Response and adaptation of skeletal muscle to denervation stress: the role of apoptosis in muscle loss

Front Biosci (Landmark Ed). 2009 Jan 1;14:432-52. doi: 10.2741/3253.


Apoptosis is a well-conserved cellular destructive event which has been implicated in a variety of diseases such as cancers and neurodegenerative diseases. The comprehensive investigation of apoptosis has been emerged in the field of skeletal muscle biology. Results have been consistent in demonstrating the activation of apoptotic machinery in different pathologic and physiologic muscle atrophic conditions including muscle disuse, hindlimb unloading, muscle dystrophy, sarcopenia, and neuromuscular diseases. Together with the other identified muscle atrophy-related signaling mechanisms such as NFk B, FOXOs/MuRF1/MAFbx and ubiquitin-proteasome, apoptosis has been advocated as an important candidate in regulating denervation-induced muscle loss. The purpose of this article is to review the role and signaling mechanisms of apoptosis during denervation in skeletal muscle including myofibers and satellite cells.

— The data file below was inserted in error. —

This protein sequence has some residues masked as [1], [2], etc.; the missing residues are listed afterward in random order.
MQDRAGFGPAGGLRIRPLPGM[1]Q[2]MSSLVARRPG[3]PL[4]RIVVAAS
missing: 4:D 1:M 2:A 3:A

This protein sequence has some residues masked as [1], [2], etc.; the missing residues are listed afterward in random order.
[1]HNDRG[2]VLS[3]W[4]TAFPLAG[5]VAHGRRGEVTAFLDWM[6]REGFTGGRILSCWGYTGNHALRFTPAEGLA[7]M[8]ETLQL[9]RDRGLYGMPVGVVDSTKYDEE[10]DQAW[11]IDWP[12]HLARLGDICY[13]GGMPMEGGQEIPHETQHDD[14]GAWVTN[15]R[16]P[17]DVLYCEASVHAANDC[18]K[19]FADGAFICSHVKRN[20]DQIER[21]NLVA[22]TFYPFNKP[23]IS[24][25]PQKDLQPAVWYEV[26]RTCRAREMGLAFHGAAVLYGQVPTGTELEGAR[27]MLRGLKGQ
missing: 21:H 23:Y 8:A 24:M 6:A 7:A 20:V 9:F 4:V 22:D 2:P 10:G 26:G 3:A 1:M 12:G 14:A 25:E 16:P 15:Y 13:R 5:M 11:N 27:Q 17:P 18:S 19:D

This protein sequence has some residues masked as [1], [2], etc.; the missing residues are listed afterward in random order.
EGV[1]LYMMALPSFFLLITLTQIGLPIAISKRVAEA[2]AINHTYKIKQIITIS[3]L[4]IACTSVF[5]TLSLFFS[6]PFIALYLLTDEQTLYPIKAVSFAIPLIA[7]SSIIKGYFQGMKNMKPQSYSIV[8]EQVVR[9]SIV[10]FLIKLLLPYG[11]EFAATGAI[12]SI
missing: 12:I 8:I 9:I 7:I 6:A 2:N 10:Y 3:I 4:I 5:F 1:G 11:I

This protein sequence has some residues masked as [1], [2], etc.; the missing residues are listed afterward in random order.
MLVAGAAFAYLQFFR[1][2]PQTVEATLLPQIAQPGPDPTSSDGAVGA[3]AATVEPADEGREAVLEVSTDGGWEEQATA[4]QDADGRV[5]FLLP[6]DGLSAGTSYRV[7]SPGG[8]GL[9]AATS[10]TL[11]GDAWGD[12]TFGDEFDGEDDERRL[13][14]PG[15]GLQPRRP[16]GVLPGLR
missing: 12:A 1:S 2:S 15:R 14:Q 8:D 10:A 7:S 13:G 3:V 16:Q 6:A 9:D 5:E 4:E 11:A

Publication types

  • Research Support, N.I.H., Extramural
  • Research Support, Non-U.S. Gov't
  • Review

MeSH terms

  • Adaptation, Physiological*
  • Animals
  • Apoptosis / physiology*
  • Denervation
  • Humans
  • Muscle, Skeletal / cytology
  • Muscle, Skeletal / innervation
  • Muscle, Skeletal / pathology
  • Muscle, Skeletal / physiology*
  • Signal Transduction